The Great Train Photo Robbery

Despite one newspaper’s effort, Japan can’t make its radioactive waste “disappear.”

From information provided by Kurumi Sugita, Jon Goman, and Fukushima 311 Voices.

After the disastrous events of the March 2011 Fukushima-Daiichi nuclear meltdown in Japan, France-based Kurumi Sugita, a retired Japanese social anthropologist, and her American partner, Jon Goman, started a website for the French citizens group, Nos Voisins Lontains, 311 (Our Far Away Neighbors 311.) At first published only in French, it is now also published in English and Japanese at Fukushima 311 Voices.

In a particularly revelatory article last October, the pair highlighted the extent to which efforts to “normalize” the devastating consequences of the nuclear disaster are pervasive in Japan.


Tomioka train station when it was still closed due to high radiation levels

They detailed how the Mainichi Shimbun ran a story about the reopening of a stretch of railway line that had been closed since the Fukushima accident. The photo that accompanied the piece showed a train in the background. But the foreground of the picture was dominated by row after row of black trash bags filled with radioactive waste.   (Shown in headline photo at the top of the article.)

Apparently, the radioactive trash bags photo at the train station caused some public (or possibly corporate) protest. The photo abruptly vanished from the Japanese online version of the paper (but not the English language one), to be replaced by a picture showing cheerfully smiling train personnel and passengers on the station platform.

Rows of such radioactive waste-filled bags now litter that region of Japan, sometimes stretching as far as the eye can see. Watch RT’s extraordinary drone footage of waste bags.

They are a reminder of the impossibility of effective “cleanup” after a radioactive accident. In a desperate attempt to restore confidence among exiled residents, top soil and other debris was scooped up intro trash bags in the name of “cleanup”. However, all this achieves, if the bags are ever “disposed of,” is to move the radiation somewhere else.

The story is one small example — but nevertheless a poignant one — of the extent to which the Japanese public are being subjugated, silenced and even threatened into an acceptance of the widespread radioactive contamination of their country.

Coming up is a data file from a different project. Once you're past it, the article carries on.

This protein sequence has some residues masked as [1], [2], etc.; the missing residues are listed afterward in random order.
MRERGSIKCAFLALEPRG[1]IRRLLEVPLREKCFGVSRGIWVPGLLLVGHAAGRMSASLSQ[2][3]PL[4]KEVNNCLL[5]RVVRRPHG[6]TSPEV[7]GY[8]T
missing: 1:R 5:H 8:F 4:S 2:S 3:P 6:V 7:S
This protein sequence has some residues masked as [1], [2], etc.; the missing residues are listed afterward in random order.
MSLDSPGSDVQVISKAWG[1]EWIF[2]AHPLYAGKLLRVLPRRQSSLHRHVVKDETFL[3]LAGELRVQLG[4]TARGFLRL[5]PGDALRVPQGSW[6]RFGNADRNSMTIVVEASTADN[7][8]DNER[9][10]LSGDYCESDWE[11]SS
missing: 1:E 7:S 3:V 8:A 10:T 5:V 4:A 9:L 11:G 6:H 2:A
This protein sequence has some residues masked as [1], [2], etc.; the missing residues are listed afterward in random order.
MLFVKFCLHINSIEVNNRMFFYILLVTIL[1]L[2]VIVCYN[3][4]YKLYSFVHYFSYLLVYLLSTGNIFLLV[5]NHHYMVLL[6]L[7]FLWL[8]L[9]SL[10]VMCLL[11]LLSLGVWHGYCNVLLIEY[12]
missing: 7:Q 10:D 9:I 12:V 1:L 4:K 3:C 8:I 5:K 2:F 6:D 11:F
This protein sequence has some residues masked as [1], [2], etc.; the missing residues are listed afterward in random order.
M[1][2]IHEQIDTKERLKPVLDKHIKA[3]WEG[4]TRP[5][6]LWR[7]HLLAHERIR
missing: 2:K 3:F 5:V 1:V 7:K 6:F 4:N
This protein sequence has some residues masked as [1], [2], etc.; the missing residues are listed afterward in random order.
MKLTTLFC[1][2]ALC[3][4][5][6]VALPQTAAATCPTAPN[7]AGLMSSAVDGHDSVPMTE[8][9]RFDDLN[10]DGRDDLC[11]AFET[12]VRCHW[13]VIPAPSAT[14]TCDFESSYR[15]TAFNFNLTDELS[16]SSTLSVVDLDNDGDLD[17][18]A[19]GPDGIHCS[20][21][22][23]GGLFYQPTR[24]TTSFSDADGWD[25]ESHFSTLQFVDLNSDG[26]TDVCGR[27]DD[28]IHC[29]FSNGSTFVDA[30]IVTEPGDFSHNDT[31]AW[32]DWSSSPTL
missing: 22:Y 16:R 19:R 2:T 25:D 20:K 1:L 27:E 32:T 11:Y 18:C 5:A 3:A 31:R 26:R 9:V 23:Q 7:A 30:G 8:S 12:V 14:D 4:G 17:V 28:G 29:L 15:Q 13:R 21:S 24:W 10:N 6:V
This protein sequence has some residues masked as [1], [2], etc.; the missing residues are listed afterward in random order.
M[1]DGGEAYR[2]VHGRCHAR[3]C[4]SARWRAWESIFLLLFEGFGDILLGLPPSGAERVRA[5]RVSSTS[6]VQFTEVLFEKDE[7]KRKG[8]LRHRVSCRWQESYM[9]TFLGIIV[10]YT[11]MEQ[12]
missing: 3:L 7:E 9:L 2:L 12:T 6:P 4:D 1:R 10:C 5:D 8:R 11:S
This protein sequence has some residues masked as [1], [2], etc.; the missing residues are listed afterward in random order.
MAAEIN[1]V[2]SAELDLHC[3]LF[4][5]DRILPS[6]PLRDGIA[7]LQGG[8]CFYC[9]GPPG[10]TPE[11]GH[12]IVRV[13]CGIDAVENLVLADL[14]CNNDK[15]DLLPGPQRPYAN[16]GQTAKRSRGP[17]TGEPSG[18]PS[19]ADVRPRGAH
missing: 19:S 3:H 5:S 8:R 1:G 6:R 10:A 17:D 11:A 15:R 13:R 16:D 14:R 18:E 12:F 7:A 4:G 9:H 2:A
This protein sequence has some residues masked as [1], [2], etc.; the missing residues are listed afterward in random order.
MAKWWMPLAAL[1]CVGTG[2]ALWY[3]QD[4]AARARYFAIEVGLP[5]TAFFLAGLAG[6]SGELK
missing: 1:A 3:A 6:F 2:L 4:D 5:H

Rows of trash bags containing radioactive waste from the Fukushima nuclear disaster now litter the area.

Here is the original October 30, 2017 blog post from Fukushima 311 Voices, published in English and Japanese.

Newspaper changes an “annoying” photo

When we are outside of Fukushima, or of Japan, it is difficult for us to realize to what extent it has become difficult to speak of radio-contamination and the risk of exposure.


To illustrate this, we are reporting on the case of a photo replacement in the Mainichi Shimbun. This took place only in the Japanese edition. The original photo seems to have remained in the English edition.


On October 21, the Mainichi Shimbun reported the reopening of a part of the JR East line under the title: “JR East partially reopens line halted since 2011 nuclear disaster”. In this article, the Mainichi published a photo of a train leaving the newly opened Tomioka station. (If it is impossible to open the article, here is the web archive).


Radioactive waste bags and train passing

At left is the original picture (used also in the Japanese 1st version) with the caption : “A train leaves Tomioka Station in Tomioka, Fukushima Prefecture, after services on the JR Joban Line were resumed between Tomioka and Tatsuta on Oct. 21, 2017. (Mainichi)”.

As you can see, the picture clearly tries to attract the attention of the readers to the black bags containing contaminated waste. In fact, the Japanese caption mentions also: “In the foreground, a temporary storage site of bags containing decontamination waste”. You can see other pictures here by the same photographer.



The photo above received a large number of complaints and protests. People basically complained: “why stain the joyful event with such a picture?”.


Here is the link to the togetter (in Japanese) through which you can see in what kind of language these people protesting against the first picture express themselves. They are pointing out crudely “the malicious intention” of the Mainichi Shimbun to devalue the event and the reconstruction of Fukushima.


The result is that the Mainichi Newspaper replaced the original photo with the one below.


Replaced train photo

The replaced photo is now only available on the web archive).


Read more about Kurumi Sugita and Jon Goman and their Fukushima 311 Voices blog.

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